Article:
Tuesday, December 27, 2016

#362 / TMI

The Urban Dictionary is my go-to place for the latest definitions of colloquial expressions. TMI, for instance, is defined as follows: 

Too Much Information - way more than you need/want to know about someone. 
John: I have mad chafing on my balls.
Frank: uh, TMI

I tend to think that the TMI designation is applied, mostly, to information relating in some way to illness or sex (or maybe both, as in the example above). In addition, as the Urban Dictionary suggests, it seems that the "too much information" response is prompted when a listener has been provided with too much information relating to a specific person. TMI is when you are told "way more than you want to know about someone."

Maybe there is a more generalized type of TMI, too. We may well be suffering from a "pure form" of TMI. We just have "too much information," period!

The age of the Internet certainly facilitates the TMI phenomenon, considered as a general condition. With a few simple keystrokes, you can find out about anything you want, virtually instantaneously, and can also find out what almost everyone else in the world thinks about the subject. Incidentally, I recently came across a set of helpful instructions on how to use Google Search. Click to review. These instructions will help you get the most information you possibly can when you launch a search request. If we are going to have TMI, let's be sure we get everything!

Anyway, I think it's worth considering whether we are getting "too much information," even when we don't go looking for it. If you share my suspicion that this might be true (I'm offering up, as an example, the abundant new information we learn each day about Donald Trump), you might well have concluded that we are simply drowning in way more information than we need or ought to want. 

In this post-Trump Election period, I have had an almost constant, bloated, TMI-kind of feeling about the information that seems to be coming in from every direction about our president-elect, and about our politics, and about our likely political future. I hear about Trump's cabinet picks, his family, his latest tweets, his business triumphs and disasters, and many other topics related to all of the above. HUGE volumes of information are forthcoming. A common reaction is a combination of both nausea and fearfulness. It's not a good situation.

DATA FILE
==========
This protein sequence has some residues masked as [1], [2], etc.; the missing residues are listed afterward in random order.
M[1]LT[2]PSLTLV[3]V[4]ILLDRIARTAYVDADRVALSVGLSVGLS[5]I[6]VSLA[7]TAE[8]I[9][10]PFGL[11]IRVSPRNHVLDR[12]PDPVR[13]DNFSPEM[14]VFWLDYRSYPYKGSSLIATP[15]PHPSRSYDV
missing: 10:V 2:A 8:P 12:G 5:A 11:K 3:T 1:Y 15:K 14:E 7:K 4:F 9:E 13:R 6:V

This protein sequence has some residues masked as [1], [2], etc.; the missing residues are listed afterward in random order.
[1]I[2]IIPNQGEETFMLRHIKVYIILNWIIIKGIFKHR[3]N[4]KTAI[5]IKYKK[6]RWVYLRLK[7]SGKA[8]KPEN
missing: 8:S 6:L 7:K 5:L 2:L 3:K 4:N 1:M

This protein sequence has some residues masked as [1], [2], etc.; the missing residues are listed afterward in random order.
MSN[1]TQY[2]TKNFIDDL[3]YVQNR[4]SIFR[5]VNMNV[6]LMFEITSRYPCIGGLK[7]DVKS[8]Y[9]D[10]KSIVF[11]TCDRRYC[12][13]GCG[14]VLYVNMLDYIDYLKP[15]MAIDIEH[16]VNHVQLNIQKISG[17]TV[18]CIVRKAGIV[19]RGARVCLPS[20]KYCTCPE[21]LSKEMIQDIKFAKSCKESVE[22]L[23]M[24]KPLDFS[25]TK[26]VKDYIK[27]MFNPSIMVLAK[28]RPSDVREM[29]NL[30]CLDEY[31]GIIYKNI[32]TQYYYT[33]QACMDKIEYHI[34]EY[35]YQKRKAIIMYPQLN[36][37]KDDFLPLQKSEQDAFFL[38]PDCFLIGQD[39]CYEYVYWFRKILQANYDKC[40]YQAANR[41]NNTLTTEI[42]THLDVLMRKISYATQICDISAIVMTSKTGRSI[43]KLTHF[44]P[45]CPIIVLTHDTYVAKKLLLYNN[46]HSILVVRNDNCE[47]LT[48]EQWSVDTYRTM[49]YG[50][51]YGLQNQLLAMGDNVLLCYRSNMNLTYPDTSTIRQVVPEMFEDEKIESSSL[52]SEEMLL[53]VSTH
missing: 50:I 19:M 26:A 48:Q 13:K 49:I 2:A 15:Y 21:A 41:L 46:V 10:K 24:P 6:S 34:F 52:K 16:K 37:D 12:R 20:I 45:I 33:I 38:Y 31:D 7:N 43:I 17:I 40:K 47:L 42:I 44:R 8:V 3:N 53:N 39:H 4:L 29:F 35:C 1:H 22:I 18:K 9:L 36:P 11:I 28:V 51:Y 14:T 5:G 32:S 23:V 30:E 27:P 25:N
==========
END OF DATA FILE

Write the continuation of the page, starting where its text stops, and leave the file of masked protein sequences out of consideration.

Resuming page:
Luckily, I think I have found a way to confront and overcome the noxious effects of the Trump-TMI to which we are all being exposed. My method makes use of a metaphor first advanced in our modern era by Isaiah BerlinWikipedia describes Berlin as "a Russian-British social and political theorist, philosopher and historian of ideas ... an essayist, conversationalist, raconteur, and lecturer." Among his most popular writings is an essay titled, "The Hedgehog And The Fox."

Berlin begins his essay with these words: 

There is a line among the fragments of the Greek poet Archilochus which says: "The fox knows many things, but the hedgehog knows one big thing."

My use of this fox/hedgehog distinction is a bit different from the use Berlin makes of it, but I think it's fair to equate the "many things" that the fox "knows" to the kind of generalized TMI I have been talking about in this blog posting. We can get distracted by the "many things" we have learned in the weeks since November 8th, and those "many things" are making us fearful and distressed. At least, that's my observation.

We do not, however, have to approach our politics from the perspective of the fox. And we shouldn't, either, if it's making us afraid and sick. Let's think about the hedgehog perspective, and not forget the "one big thing" that all Americans know. We have had a functioning democracy in the United States since about 1776, and ours is a government of, by, and for the people. Nothing has changed. Remember that "of" part! 

As we learn ever more about our president-elect (TMI), the "many things" we are learning, that tend to make us sick, should not be allowed to do that. Our presidential election seems to have given us a President who is irresponsible, untruthful, narcissistic, and so many other things (none of them positive) that we learn about daily. Yes, we seem to learn more and more each day (and almost all of it distressing). It's simply TMI.

My advice is to act like the hedgehog. Let's not forget the "big thing." 

The big thing is that we aren't about to lose self-government unless and until we fail to get involved in government ourselves - and the election of an untruthful narcissist as president doesn't negate this truth.

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